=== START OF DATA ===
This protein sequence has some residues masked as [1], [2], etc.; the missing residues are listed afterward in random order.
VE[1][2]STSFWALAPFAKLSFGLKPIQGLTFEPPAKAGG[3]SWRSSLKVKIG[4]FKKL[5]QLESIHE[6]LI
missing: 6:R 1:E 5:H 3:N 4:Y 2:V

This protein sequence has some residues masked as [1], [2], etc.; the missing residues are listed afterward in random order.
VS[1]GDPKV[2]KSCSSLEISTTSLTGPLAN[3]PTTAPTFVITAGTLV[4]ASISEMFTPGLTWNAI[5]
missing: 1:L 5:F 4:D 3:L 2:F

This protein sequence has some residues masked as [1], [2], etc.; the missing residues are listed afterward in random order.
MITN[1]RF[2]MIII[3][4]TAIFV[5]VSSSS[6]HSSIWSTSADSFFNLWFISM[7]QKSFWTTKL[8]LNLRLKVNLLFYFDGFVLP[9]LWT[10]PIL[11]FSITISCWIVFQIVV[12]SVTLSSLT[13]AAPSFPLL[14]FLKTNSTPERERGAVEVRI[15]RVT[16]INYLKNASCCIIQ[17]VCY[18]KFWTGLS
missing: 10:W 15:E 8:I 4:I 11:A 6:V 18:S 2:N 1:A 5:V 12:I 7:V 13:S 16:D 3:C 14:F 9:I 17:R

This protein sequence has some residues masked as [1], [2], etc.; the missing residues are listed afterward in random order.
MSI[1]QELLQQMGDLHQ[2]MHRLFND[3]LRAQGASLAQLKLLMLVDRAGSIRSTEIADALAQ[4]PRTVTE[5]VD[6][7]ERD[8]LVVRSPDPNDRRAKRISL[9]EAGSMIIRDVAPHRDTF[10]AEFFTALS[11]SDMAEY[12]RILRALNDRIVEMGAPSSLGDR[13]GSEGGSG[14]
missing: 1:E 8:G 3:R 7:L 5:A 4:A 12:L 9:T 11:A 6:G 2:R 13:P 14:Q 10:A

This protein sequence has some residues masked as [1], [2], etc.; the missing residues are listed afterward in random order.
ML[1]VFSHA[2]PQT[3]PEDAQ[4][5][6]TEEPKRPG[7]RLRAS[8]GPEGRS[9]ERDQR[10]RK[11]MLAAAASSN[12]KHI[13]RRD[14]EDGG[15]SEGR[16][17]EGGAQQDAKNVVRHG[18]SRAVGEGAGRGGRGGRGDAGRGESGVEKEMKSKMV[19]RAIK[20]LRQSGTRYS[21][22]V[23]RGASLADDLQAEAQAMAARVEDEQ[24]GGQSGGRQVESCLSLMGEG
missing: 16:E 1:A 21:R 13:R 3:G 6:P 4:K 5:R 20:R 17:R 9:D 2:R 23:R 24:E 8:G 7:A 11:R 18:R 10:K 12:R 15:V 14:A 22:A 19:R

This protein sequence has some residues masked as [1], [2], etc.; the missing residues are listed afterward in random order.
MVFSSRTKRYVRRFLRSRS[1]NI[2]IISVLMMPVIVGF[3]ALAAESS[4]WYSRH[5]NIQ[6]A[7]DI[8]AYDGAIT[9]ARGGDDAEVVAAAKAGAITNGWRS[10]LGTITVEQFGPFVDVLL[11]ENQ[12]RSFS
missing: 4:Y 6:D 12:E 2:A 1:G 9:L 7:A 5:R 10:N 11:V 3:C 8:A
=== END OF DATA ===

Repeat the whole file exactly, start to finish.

This protein sequence has some residues masked as [1], [2], etc.; the missing residues are listed afterward in random order.
VE[1][2]STSFWALAPFAKLSFGLKPIQGLTFEPPAKAGG[3]SWRSSLKVKIG[4]FKKL[5]QLESIHE[6]LI
missing: 6:R 1:E 5:H 3:N 4:Y 2:V

This protein sequence has some residues masked as [1], [2], etc.; the missing residues are listed afterward in random order.
VS[1]GDPKV[2]KSCSSLEISTTSLTGPLAN[3]PTTAPTFVITAGTLV[4]ASISEMFTPGLTWNAI[5]
missing: 1:L 5:F 4:D 3:L 2:F

This protein sequence has some residues masked as [1], [2], etc.; the missing residues are listed afterward in random order.
MITN[1]RF[2]MIII[3][4]TAIFV[5]VSSSS[6]HSSIWSTSADSFFNLWFISM[7]QKSFWTTKL[8]LNLRLKVNLLFYFDGFVLP[9]LWT[10]PIL[11]FSITISCWIVFQIVV[12]SVTLSSLT[13]AAPSFPLL[14]FLKTNSTPERERGAVEVRI[15]RVT[16]INYLKNASCCIIQ[17]VCY[18]KFWTGLS
missing: 10:W 15:E 8:I 4:I 11:A 6:V 18:S 2:N 1:A 5:V 12:I 7:V 13:S 16:D 3:C 14:F 9:I 17:R

This protein sequence has some residues masked as [1], [2], etc.; the missing residues are listed afterward in random order.
MSI[1]QELLQQMGDLHQ[2]MHRLFND[3]LRAQGASLAQLKLLMLVDRAGSIRSTEIADALAQ[4]PRTVTE[5]VD[6][7]ERD[8]LVVRSPDPNDRRAKRISL[9]EAGSMIIRDVAPHRDTF[10]AEFFTALS[11]SDMAEY[12]RILRALNDRIVEMGAPSSLGDR[13]GSEGGSG[14]
missing: 1:E 8:G 3:R 7:L 5:A 4:A 12:L 9:T 11:A 6:G 2:R 13:P 14:Q 10:A

This protein sequence has some residues masked as [1], [2], etc.; the missing residues are listed afterward in random order.
ML[1]VFSHA[2]PQT[3]PEDAQ[4][5][6]TEEPKRPG[7]RLRAS[8]GPEGRS[9]ERDQR[10]RK[11]MLAAAASSN[12]KHI[13]RRD[14]EDGG[15]SEGR[16][17]EGGAQQDAKNVVRHG[18]SRAVGEGAGRGGRGGRGDAGRGESGVEKEMKSKMV[19]RAIK[20]LRQSGTRYS[21][22]V[23]RGASLADDLQAEAQAMAARVEDEQ[24]GGQSGGRQVESCLSLMGEG
missing: 16:E 1:A 21:R 13:R 3:G 6:P 4:K 5:R 20:R 17:R 9:D 2:R 23:R 24:E 8:G 7:A 11:R 18:R 10:K 12:R 15:V 14:A 22:A 19:R

This protein sequence has some residues masked as [1], [2], etc.; the missing residues are listed afterward in random order.
MVFSSRTKRYVRRFLRSRS[1]NI[2]IISVLMMPVIVGF[3]ALAAESS[4]WYSRH[5]NIQ[6]A[7]DI[8]AYDGAIT[9]ARGGDDAEVVAAAKAGAITNGWRS[10]LGTITVEQFGPFVDVLL[11]ENQ[12]RSFS
missing: 4:Y 6:D 12:E 2:A 1:G 9:L 7:A 5:R 10:N 11:V 3:C 8:A